And there are other benefits too, which speak directly to the G20 agenda.  Transparent flows of information underpin open and inclusive trade, tackling corruption and inequality and fostering innovation that will power future investment.  B20 leaders are in the ‘future business’, putting forward tested ideas that will mobilise coordinated action.

In Berlin earlier this month IIRC CEO Richard Howitt advocated for G20 endorsement for the implementation of the FSB Task Force recommendations on climate-related financial disclosures, something that was reflected in the final call to action to policymakers.  This is vital to ensure we have one coordinated system of disclosure, with different elements contributing to a cohesive and efficient whole.

There were also echoes in the task force reports of previous years’ efforts by the IIRC coalition.  The B20 communique highlighted a comment by Oliver Bate, Chair of the Task Force on Financing Growth and Infrastructure: “Improving investment conditions includes providing greater transparency and quality of information to the private sector on investable infrastructure projects”.  This reflects the findings of the 2014 report by the world’s six major accounting networks which highlighted the role corporate reporting could play in providing greater confidence to investors in long-term infrastructure projects.  John Stanhope and Michael Bray made strong representations during Australia’s G20 Presidency which found their way into B20 recommendations, endorsed by G20 governments.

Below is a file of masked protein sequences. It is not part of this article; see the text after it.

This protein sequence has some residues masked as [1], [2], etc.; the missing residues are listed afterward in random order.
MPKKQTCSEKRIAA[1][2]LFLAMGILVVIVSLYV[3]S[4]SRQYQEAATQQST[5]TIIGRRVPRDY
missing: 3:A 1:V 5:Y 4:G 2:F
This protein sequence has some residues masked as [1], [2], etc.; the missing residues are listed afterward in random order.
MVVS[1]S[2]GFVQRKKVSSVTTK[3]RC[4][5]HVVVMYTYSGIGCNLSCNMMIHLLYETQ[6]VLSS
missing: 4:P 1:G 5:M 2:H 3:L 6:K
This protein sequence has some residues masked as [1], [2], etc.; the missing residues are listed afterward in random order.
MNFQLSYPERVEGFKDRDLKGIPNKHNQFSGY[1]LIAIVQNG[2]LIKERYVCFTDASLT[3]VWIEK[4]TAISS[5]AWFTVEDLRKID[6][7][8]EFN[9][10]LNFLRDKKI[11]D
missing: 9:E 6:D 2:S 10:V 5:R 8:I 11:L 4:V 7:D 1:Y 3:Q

Perhaps not surprisingly, given the contours of the German economy, SMEs featured prominently in the analysis and recommendations coming out of Berlin.  Charles Tilley did a great deal under Turkey’s Presidency in 2015 to highlight the role integrated reporting can play in broadening the conversation with capital providers to help SMEs gain access to the finance they need to grow.  This was included in the task force report and we are seeing a growing interest in SME reporting from B20 and policymakers.

We used China’s Presidency in 2016 to strengthen our relationship with the Chinese Government.  This has led to the appointment of Dr Lin Zhu to the IIRC council, representing the Ministry of Finance.  The Ministry also highlighted its support for integrated reporting in its five year plan released in October.  This demonstrates that our involvement in this multilateral process has wider benefits that we are keen to maintain as the leadership baton passes to Argentina in 2018.

Despite the uncertainty created by the UK’s decision to exit the European Union and new US administration which is finding its feet, there is increasing coordination at a policy level of what is required to power our economy towards 2020 and beyond.  The IMF/World Bank spring meeting, the ASEAN regional conference and the B20 Summit on 2-3 May all concluded that policies are needed that promote sustainable, balanced, inclusive, job-rich growth.  This agenda can be achieved, but only if we bring the mega-and-micro trends into greater harmony.  The corporate reporting world will play its part.